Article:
• Some may ask about the obviously more likely and more difficult problem, which is an open break in one of the wires. This kind of break is much harder to locate, but it can be done with capacitance measurements.

This experiment was safety-tested in October 2006

Up next

Temperature change and resistance

Temperature Dependence of Resistance
Electricity and Magnetism

Temperature change and resistance

Practical Activity for 14-16

Class practical

Investigating the changing resistance of a wire as it heats up.

Apparatus and Materials

  • Power supply, low voltage, DC e.g. 12 V, 4 A at least
  • Rheostat (10 - 20 ohms) rated at 5 A at least
  • Aluminium container (e.g. disposable food container)
  • Ammeter, 0 to 5 A, DC
  • Voltmeter, 0 to 10 V, DC
  • Leads, 4 mm, 6
  • Crocodile clips, 2
  • Coil of copper wire (see technical note)

Health & Safety and Technical Notes

The polyurethane-coated wire may release hazardous fumes if overheated. The laboratory windows should be opened to reduce the risk.

Read our standard health & safety guidance


The coil should be loosely wound from 1 m of polyurethane-coated copper wire (30 or 33 SWG). Strip coating from the ends to allow electrical contact via crocodile clips.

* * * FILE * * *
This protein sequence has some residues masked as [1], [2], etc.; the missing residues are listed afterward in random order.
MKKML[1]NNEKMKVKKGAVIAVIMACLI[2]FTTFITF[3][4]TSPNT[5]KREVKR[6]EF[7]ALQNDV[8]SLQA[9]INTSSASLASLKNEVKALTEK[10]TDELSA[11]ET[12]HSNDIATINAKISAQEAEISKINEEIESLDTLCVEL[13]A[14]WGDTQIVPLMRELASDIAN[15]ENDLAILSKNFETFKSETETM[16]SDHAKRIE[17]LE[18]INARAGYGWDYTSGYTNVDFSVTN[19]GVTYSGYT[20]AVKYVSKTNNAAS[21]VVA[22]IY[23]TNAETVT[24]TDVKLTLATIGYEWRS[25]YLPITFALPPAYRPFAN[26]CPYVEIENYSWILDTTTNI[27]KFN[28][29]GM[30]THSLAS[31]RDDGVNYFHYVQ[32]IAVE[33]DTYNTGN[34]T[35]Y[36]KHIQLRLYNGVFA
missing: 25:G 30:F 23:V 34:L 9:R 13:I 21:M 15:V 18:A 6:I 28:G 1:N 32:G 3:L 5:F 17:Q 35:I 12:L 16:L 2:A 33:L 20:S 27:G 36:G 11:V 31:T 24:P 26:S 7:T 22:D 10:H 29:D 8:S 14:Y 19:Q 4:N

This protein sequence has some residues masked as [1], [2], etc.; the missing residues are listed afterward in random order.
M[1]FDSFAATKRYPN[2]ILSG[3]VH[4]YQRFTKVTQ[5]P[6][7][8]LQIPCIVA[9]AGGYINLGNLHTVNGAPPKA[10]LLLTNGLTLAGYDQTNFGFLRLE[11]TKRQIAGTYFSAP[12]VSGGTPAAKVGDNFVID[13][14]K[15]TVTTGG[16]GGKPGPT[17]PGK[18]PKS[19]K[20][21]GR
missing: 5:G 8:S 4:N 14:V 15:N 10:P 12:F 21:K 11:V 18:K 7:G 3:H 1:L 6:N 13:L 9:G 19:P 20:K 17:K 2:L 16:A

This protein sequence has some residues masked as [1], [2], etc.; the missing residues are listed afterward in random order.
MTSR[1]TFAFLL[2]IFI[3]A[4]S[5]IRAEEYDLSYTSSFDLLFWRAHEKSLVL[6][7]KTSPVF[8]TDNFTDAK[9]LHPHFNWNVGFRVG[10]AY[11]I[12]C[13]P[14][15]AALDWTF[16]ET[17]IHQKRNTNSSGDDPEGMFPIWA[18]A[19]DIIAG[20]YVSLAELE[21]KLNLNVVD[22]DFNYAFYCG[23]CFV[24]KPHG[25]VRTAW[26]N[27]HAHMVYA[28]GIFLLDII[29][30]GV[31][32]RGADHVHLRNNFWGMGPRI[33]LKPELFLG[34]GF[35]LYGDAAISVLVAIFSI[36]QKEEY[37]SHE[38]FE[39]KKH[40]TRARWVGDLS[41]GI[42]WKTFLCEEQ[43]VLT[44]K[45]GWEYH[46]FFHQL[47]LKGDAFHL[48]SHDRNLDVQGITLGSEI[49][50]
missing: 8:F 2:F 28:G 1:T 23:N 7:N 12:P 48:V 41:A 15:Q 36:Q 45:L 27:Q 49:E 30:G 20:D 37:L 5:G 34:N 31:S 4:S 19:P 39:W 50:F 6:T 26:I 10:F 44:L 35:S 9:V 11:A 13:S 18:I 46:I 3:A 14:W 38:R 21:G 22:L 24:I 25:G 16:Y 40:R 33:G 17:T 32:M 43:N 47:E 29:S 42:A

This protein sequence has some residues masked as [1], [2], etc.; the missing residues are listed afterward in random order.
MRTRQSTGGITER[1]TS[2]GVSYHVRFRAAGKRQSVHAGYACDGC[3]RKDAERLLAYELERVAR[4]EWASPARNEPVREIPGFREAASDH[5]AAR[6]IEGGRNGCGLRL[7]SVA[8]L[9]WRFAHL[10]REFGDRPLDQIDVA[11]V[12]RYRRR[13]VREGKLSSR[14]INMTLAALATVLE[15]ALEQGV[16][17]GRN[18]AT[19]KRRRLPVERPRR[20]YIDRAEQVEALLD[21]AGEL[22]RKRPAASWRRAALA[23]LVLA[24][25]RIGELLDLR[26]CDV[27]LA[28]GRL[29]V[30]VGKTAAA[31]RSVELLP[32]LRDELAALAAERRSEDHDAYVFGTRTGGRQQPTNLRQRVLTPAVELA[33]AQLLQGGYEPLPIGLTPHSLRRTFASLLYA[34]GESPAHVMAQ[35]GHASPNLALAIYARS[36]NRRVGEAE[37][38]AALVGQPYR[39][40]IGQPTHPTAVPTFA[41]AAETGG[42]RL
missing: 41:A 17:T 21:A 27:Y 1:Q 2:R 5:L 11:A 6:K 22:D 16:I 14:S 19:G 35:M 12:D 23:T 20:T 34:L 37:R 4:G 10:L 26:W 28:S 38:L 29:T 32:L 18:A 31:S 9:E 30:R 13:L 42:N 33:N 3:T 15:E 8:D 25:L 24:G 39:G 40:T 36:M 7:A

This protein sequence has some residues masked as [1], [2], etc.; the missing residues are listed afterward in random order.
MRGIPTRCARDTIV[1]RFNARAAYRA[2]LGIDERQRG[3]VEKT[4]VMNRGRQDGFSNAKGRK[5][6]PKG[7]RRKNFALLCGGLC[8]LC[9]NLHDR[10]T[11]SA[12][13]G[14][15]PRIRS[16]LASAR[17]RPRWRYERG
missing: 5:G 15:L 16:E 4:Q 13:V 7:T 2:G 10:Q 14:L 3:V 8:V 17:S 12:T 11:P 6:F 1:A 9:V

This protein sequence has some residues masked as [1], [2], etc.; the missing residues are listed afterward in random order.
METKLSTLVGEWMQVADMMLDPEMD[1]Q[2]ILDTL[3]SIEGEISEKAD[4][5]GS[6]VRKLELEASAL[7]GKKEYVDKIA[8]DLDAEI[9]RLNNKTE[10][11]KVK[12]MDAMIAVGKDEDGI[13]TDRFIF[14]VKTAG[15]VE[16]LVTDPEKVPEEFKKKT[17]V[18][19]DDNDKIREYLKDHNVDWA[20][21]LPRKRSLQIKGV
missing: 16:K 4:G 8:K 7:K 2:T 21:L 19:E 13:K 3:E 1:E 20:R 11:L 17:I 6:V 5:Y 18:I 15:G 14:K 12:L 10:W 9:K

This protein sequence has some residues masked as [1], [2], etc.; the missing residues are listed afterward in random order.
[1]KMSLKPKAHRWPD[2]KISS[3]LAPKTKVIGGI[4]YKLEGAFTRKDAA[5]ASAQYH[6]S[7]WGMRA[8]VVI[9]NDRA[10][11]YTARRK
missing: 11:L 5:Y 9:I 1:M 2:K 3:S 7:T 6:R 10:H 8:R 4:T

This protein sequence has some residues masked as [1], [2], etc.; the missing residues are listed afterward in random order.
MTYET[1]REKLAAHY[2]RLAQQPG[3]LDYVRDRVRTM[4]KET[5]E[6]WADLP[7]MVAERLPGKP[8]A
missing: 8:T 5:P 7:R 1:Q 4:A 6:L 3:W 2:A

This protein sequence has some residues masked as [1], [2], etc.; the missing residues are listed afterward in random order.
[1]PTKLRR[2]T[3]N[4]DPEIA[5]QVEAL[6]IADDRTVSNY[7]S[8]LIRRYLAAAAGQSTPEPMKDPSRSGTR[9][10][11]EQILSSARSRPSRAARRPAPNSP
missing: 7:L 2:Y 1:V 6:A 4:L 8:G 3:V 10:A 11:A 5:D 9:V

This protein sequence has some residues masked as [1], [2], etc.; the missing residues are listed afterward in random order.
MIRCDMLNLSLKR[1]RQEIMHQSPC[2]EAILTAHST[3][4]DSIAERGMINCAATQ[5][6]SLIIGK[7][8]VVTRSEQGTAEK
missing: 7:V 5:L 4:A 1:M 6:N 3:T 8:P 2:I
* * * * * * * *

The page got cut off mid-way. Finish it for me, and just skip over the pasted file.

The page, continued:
Procedure

  1. Set up a simple series circuit with long leads to the loosely wound coil of copper wire.
  2. Adjust the power supply to give a current of about 4-5 amps in the coil. Switch the circuit off, as soon as possible.
  3. After a minute or so, the coil will have cooled to room temperature. Switch the circuit on again. Take readings of the ammeter and voltmeter several times during the next half-minute or so. During this time the coil heats up and the current changes quite rapidly.
  4. Repeat the experiment with the coil of copper wire suspended in water in the container. The water should be kept very well stirred. Take care to avoid short-circuiting the coil by using a wooden lolly stick or spatula as the stirrer.

Teaching Notes